coconut oil for greasing your hands as you pull.
• Whisk together the sugar, cornstarch, corn syrup, margarine,
water, salt, and glycerin, if using, in a 1-quart saucepan until
no lumps remain and heat over medium heat. Stir constantly
until mixture comes to a boil.
• Cook, undisturbed, just until the mixture reaches 265 to
270°F on your candy thermometer (or Soft Crack Stage if
using the Cold Water Method) and then immediately remove from the heat and add the flavoring.
• Pour the liquid taffy into the greased baking dish and allow to cool for about 10 minutes, or until easy to handle.
Once you know you won’t burn yourself, grease your (very
clean) hands and grab the taffy and form into a log. Begin to
stretch and pull at the taffy, creating ropes and then folding
and repulling to add air into the candy. Continue pulling for
about 15 minutes, until the color has lightened significantly
and feels light and airy, like taffy. Cut into bite-size pieces
and then wrap individually in waxed paper. Store in airtight
container for up to 1 month.
The glycerin in this recipe can be sourced from candy-making supply stores and online. It’s totally optional, but it does help ensure
a creamy, smooth texture to your taffy.
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TURKISH DELIGHT
S N B
Turkish Delight may be the origin of the jelly bean, with its chewy fruity center being an
inspiration for the candy-covered beans. Like many children, I was introduced to Turkish
Delight from the enticing description in The Lion, the Witch and the Wardrobe. When I first
tasted it, I admit I wasn’t quite as impressed as Edmund, but close! This candy is easy to prepare as long as you have all your equipment and ingredients gathered and ready to go.
MIX #1
3 cups granulated sugar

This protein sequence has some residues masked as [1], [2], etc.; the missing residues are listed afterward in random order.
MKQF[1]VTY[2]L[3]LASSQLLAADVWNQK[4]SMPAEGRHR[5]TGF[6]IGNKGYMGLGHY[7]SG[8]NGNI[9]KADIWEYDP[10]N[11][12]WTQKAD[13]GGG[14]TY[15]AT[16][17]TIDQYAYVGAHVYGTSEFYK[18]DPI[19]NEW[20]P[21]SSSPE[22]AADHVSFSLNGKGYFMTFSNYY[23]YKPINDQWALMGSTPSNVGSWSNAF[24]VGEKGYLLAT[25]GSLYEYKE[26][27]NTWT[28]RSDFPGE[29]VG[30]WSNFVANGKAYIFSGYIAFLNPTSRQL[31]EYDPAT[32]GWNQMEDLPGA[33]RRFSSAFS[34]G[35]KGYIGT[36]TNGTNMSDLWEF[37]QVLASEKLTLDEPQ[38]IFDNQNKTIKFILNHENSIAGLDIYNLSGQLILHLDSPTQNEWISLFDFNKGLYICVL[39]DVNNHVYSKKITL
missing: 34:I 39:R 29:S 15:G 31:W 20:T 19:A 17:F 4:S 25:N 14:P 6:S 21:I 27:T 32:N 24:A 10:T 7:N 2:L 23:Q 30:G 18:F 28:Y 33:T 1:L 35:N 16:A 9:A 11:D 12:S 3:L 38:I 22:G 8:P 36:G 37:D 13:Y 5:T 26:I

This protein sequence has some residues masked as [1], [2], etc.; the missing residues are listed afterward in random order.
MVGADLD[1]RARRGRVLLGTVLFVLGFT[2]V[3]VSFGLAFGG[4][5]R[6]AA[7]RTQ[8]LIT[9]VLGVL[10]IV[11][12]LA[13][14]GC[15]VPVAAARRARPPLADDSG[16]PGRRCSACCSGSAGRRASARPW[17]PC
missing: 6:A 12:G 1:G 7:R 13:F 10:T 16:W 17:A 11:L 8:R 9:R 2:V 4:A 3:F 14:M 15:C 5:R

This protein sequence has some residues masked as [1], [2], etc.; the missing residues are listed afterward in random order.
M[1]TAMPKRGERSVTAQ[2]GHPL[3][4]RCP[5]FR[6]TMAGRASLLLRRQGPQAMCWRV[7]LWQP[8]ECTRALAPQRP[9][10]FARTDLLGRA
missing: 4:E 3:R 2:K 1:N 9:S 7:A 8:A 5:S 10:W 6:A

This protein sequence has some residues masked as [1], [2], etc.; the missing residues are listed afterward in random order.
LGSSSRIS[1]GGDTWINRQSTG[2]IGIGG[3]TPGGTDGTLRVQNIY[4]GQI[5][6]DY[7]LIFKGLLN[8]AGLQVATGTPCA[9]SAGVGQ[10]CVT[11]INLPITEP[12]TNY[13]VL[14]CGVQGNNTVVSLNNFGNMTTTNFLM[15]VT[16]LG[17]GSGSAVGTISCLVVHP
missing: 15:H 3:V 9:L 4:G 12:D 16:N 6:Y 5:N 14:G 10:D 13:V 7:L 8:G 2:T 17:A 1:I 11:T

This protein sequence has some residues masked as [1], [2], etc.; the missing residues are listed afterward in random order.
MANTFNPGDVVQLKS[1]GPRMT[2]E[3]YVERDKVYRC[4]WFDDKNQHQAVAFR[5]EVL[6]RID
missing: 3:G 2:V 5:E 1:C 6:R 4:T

½ cup agave
½ cup water
¹⁄8 teaspoon cream of tartar
MIX #2
1 cup cornstarch
1 cup confectioner’s sugar
1 teaspoon cream of tartar
2½ cups water
2 drops food coloring, any
color
¹⁄8 teaspoon lemon or
orange oil, or 1 teaspoon
rosewater
½ cup confectioner’s sugar
for dusting
¼ cup cornstarch for dusting
YIELD: 30 PIECES
• Grease an 8 x 8-inch baking dish. Have a sheet of cling wrap
handy for covering the candy.
• In a 2- or 3-quart saucepan, combine all the ingredients for
Mix #1 and bring to a boil over high heat. Once the mixture comes to a boil, reduce heat to medium and continue
to cook, stirring often, until the mixture reaches 260°F (or
Hard Ball Stage using the Cold Water Method). While the
mixture is heating up to that temperature, move on to the
next step.
• In a stockpot, whisk together the ingredients for Mix #2 (except for the food coloring and flavoring) until completely
smooth and cook over medium-high heat until boiling. Once
the mixture comes to a boil, cook for about 2 minutes, or
until very thick. Remove from the heat.
• Once Mix #1 hits 260°F, quickly pour it into the stockpot
containing Mix #2 and stir vigorously but carefully until well
combined. Reduce heat to medium low and cook for 35
more minutes, stirring often with a silicone spatula until the
mixture is thick and smooth, like whipped honey.
• Add the 2 drops of food coloring and ¹⁄ 8 teaspoon flavoring.
Pour into prepared baking dish and cover immediately with
cling wrap. Let candy firm and cool down to room temperature, for about 30 minutes.
• Whisk together cornstarch and confectioner’s sugar and
gently coat the cooled candy square with the sugar mixture
on each side. Use a sharp knife to cut the candy into bite-size
squares. Store in airtight container for up to 1 month.
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SUGAR NESTS